The problem is that your body (specifically, your brain) does need glucose to operate
    It can get about two thirds of its energy needs from ketones.
    Quote Originally Posted by Emevas View Post
    Downstreet on the flip-flop, timepants.
  5. sazahko is offline

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    Posted On:
    4/05/2013 11:55pm


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    Quote Originally Posted by TheRuss View Post
    It can get about two thirds of its energy needs from ketones.
    Chili Pepper essentially pointed that out. I'm aware that fatty acid catabolism supplies a large percentage of the body's energy needs, but I was under the impression (based on previous study) that certain operations require glucose exclusively, whether brought in directly or derived via gluconeogenesis from a different compound. I may be dead wrong, but that's how I've learned it and how I've seen it presented in texts and research on the subject. Always open to new evidence, though!

    -Sazzy
  6. Chili Pepper is offline
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    Posted On:
    4/06/2013 8:36am


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    Quote Originally Posted by sazahko View Post
    Chili Pepper essentially pointed that out. I'm aware that fatty acid catabolism supplies a large percentage of the body's energy needs, but I was under the impression (based on previous study) that certain operations require glucose exclusively, whether brought in directly or derived via gluconeogenesis from a different compound. I may be dead wrong, but that's how I've learned it and how I've seen it presented in texts and research on the subject. Always open to new evidence, though!
    Outside of the initial hardcore period where you cut out carbs as much as possible (to exhaust the body's store of glycogen, and make it scramble for an alternative fuel source), keto calls for low carbs, not no carbs. So, there's still some glucose available.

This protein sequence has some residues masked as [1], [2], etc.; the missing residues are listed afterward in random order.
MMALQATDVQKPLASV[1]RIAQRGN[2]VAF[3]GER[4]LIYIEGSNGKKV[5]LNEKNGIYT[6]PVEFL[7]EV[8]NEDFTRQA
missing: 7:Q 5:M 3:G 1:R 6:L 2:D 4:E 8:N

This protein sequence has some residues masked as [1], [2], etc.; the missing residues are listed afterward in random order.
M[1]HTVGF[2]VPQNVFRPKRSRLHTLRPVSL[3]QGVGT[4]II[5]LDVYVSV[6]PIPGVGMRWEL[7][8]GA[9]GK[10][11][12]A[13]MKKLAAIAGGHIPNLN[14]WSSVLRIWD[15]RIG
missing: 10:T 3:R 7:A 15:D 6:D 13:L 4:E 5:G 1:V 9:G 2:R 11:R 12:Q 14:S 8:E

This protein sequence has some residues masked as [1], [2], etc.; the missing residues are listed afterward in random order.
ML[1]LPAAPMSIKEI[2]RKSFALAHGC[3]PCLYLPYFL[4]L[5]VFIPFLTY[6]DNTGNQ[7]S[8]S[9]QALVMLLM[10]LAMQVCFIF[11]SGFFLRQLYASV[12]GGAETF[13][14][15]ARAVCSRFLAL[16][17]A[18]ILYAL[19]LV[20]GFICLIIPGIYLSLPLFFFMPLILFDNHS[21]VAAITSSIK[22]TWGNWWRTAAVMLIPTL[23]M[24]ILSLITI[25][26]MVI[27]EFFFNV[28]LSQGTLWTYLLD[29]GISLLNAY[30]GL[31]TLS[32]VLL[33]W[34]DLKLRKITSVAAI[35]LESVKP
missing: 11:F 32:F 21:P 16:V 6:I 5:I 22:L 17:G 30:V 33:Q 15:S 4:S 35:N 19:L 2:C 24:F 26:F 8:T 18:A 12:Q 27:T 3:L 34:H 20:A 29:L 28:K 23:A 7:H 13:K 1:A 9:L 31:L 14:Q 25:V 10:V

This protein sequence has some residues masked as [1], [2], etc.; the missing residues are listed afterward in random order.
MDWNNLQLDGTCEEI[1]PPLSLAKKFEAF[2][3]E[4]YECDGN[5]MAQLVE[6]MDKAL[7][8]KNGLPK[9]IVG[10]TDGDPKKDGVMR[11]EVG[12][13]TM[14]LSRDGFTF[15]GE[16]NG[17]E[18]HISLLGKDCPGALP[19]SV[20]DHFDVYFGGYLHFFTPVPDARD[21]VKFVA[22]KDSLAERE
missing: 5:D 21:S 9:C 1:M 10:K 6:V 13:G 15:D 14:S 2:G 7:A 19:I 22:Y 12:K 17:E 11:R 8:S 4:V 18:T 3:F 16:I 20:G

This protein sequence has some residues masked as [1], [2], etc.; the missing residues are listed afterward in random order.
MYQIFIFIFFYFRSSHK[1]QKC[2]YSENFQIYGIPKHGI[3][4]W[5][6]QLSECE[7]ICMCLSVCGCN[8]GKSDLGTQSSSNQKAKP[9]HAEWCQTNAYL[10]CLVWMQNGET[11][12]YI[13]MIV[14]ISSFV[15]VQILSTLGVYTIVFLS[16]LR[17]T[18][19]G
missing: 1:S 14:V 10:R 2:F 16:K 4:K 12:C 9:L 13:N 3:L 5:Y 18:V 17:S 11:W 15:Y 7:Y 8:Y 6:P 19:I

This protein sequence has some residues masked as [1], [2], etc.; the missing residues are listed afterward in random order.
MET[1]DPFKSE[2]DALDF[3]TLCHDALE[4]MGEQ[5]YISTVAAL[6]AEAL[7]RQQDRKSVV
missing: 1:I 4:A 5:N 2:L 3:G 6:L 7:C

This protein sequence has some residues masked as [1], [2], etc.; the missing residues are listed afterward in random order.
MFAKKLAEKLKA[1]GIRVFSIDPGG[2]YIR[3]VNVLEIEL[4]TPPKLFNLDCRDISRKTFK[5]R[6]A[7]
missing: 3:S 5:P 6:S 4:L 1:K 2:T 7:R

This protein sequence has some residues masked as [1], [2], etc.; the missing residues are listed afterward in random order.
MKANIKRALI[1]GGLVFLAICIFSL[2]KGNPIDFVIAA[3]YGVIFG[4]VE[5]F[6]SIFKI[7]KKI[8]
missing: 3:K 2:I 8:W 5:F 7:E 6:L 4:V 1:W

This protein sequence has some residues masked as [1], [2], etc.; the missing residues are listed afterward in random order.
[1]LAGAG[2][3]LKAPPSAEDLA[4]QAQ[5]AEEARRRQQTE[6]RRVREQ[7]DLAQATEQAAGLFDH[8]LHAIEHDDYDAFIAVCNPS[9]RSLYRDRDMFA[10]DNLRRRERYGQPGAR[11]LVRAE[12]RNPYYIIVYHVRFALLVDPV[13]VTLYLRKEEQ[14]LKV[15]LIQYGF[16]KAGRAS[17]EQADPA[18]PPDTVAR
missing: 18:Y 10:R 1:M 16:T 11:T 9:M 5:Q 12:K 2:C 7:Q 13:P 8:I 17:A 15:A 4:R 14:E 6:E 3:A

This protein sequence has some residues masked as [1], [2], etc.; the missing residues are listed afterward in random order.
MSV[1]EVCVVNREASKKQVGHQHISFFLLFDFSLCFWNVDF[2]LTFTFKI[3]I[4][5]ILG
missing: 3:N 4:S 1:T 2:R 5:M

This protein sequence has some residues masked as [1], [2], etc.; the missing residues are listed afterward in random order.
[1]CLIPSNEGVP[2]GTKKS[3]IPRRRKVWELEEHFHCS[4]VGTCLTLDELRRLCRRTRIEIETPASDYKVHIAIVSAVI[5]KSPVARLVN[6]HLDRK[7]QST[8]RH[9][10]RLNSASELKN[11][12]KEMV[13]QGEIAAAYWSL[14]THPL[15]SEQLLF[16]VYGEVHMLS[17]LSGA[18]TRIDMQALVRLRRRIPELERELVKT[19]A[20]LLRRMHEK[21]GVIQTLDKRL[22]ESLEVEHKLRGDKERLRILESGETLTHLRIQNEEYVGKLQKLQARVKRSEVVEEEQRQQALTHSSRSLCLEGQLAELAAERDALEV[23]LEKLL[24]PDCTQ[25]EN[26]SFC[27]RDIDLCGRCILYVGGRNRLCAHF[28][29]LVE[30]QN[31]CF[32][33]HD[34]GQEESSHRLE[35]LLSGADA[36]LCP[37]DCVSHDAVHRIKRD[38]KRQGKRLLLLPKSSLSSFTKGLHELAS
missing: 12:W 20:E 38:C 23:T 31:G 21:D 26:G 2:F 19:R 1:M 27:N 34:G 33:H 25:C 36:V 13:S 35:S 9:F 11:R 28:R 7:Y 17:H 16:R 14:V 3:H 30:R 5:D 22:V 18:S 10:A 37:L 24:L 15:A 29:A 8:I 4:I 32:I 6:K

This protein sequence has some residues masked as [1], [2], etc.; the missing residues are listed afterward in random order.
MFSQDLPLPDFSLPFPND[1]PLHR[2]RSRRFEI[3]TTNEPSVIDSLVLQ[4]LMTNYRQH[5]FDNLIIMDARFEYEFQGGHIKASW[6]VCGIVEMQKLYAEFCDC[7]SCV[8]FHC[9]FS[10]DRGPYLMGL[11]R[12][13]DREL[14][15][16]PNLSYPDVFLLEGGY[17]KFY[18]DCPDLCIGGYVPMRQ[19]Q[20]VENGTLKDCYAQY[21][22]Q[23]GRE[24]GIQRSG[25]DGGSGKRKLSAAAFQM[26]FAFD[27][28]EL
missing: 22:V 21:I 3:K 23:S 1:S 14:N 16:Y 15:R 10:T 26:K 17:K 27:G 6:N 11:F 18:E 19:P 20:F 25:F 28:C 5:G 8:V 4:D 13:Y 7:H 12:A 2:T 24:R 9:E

You sound like you're far better educated on the biochemistry in general, so I'm not going to push my luck ;)
  7. Cuddles is offline

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    Posted On:
    4/06/2013 12:58pm


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    Now I have a question.

    Carbs are sugar basically. Just chains of them, correct? (like how amino acid chains are proteins)

    Couldn't you technically cut out carbs and instead have low/moderate-sugar, high-fat, high-protein diet? Of course, with all of the essential vitamins and minerals as well.

    In this type of diet, I'd assume you'd have to eat multiple times a day (like a bodybuilder) so that your metabolism is up and your body has a constant supply of energy (some amounts of sugar, fats).

    Am I correct?
  8. CrackFox is offline
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    Posted On:
    4/06/2013 1:16pm

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    Quote Originally Posted by Cuddles View Post
    I'd assume you'd have to eat multiple times a day (like a bodybuilder) so that your metabolism is up
    Eating more frequently doesn't change your metabolism. Not directly anyway. If you eat more frequently you can train yourself to eat more over all, and feel hungry more quickly, which I suppose is a kind of change.
  9. Cuddles is offline

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    Posted On:
    4/06/2013 2:03pm